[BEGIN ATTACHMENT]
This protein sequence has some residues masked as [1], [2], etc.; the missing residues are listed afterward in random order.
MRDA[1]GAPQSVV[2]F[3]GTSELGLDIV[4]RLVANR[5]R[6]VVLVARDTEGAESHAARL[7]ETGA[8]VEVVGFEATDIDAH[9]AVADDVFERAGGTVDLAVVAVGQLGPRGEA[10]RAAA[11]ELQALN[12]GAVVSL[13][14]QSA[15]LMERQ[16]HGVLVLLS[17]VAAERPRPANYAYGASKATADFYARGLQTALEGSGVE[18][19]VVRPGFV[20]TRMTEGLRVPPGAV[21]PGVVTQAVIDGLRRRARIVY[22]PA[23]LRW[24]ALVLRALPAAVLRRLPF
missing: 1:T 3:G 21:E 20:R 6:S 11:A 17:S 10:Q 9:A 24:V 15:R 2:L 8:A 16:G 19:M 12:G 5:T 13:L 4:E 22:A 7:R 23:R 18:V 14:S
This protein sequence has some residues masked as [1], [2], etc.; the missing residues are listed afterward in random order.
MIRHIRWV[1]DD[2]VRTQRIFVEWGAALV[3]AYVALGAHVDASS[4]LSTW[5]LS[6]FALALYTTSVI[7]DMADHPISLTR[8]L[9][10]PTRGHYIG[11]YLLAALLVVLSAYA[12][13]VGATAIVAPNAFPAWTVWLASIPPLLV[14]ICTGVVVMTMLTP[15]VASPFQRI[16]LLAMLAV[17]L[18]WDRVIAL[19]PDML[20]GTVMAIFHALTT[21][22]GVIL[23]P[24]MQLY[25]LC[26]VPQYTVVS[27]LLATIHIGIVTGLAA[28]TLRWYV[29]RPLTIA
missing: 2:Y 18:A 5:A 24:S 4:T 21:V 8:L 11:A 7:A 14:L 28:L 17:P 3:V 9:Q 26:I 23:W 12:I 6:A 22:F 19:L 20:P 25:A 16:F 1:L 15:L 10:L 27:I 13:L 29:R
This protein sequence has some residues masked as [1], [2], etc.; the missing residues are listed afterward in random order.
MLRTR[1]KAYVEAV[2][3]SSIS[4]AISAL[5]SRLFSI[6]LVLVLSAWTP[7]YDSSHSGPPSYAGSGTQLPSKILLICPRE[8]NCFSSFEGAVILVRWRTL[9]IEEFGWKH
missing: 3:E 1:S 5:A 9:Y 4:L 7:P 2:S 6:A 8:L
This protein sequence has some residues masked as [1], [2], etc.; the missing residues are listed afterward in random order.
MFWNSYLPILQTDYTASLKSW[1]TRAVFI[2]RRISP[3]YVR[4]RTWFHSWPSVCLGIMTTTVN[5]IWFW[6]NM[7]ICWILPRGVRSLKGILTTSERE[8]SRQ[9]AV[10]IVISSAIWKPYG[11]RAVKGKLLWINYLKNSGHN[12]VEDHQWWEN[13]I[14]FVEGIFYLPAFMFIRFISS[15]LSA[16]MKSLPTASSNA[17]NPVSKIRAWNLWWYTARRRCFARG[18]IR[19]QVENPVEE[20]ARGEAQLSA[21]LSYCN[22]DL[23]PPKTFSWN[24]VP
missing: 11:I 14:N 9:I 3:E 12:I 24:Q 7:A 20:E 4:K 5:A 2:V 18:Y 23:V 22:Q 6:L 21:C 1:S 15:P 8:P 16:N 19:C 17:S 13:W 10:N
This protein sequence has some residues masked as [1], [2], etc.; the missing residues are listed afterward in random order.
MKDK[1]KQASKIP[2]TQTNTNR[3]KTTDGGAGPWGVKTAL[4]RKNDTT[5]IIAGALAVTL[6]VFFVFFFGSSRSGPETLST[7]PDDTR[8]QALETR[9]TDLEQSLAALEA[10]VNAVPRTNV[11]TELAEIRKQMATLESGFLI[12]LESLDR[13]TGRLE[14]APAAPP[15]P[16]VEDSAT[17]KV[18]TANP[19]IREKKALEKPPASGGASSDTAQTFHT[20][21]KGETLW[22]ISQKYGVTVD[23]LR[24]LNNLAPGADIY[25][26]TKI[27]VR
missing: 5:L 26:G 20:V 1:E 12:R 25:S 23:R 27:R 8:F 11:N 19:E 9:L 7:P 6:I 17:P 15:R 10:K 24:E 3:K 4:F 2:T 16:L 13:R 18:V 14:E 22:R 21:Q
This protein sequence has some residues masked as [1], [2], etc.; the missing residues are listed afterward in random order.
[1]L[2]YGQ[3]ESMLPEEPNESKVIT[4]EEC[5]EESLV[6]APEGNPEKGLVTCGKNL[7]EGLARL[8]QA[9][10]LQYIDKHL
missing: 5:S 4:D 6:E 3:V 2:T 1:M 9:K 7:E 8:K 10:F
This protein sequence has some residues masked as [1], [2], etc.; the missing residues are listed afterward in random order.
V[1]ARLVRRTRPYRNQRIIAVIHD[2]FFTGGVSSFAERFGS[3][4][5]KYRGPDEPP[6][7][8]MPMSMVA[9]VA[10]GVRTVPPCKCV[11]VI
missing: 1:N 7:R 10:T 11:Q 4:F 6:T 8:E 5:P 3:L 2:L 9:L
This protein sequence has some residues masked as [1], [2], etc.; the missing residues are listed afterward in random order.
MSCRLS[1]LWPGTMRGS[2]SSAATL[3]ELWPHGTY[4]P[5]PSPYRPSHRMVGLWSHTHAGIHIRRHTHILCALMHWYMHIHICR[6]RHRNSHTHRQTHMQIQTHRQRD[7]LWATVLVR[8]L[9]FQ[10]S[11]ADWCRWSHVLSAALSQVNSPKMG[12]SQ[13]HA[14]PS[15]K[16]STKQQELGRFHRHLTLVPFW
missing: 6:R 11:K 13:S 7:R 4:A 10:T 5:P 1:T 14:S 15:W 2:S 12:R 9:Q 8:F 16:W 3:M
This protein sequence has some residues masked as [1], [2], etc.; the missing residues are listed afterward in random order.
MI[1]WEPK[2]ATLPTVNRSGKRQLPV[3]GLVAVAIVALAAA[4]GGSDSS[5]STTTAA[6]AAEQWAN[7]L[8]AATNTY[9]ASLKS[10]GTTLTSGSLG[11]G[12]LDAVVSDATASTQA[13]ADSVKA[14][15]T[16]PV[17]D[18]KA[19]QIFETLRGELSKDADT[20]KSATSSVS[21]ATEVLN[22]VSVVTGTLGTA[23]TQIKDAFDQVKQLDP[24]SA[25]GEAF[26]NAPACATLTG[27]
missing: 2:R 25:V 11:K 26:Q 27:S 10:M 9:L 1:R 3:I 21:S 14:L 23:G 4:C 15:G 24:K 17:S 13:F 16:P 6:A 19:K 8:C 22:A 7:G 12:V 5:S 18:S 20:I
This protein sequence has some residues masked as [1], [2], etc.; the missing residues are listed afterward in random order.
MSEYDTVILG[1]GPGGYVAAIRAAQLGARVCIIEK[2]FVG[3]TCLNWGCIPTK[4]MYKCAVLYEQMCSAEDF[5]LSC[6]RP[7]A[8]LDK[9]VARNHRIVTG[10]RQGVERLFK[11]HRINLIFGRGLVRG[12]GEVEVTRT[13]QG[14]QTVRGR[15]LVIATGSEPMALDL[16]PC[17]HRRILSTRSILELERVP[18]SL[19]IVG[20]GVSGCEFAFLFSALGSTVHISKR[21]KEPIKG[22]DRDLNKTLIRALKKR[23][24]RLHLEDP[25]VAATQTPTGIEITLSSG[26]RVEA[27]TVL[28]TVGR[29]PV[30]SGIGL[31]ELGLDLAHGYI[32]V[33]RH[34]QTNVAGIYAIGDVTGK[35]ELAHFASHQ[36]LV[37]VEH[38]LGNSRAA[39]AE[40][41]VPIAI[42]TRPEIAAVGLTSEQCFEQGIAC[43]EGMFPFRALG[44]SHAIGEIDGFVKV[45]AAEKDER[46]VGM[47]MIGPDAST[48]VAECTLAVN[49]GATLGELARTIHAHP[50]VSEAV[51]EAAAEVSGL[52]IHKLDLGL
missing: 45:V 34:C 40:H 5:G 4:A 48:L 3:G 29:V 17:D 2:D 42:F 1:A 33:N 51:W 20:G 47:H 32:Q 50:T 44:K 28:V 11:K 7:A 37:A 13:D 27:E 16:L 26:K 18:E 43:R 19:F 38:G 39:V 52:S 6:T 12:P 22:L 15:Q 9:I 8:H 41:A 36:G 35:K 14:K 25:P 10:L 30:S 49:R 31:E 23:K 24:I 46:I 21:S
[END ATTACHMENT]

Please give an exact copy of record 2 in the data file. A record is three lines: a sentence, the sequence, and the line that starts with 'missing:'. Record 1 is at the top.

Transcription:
This protein sequence has some residues masked as [1], [2], etc.; the missing residues are listed afterward in random order.
MIRHIRWV[1]DD[2]VRTQRIFVEWGAALV[3]AYVALGAHVDASS[4]LSTW[5]LS[6]FALALYTTSVI[7]DMADHPISLTR[8]L[9][10]PTRGHYIG[11]YLLAALLVVLSAYA[12][13]VGATAIVAPNAFPAWTVWLASIPPLLV[14]ICTGVVVMTMLTP[15]VASPFQRI[16]LLAMLAV[17]L[18]WDRVIAL[19]PDML[20]GTVMAIFHALTT[21][22]GVIL[23]P[24]MQLY[25]LC[26]VPQYTVVS[27]LLATIHIGIVTGLAA[28]TLRWYV[29]RPLTIA
missing: 2:Y 18:A 5:A 24:S 4:T 21:V 8:L 11:A 7:A 14:L 28:L 17:P 3:V 9:Q 26:I 23:W 12:I 6:A 22:F 19:L 20:P 25:A 16:F 1:L 15:L 10:L 27:I 13:L 29:R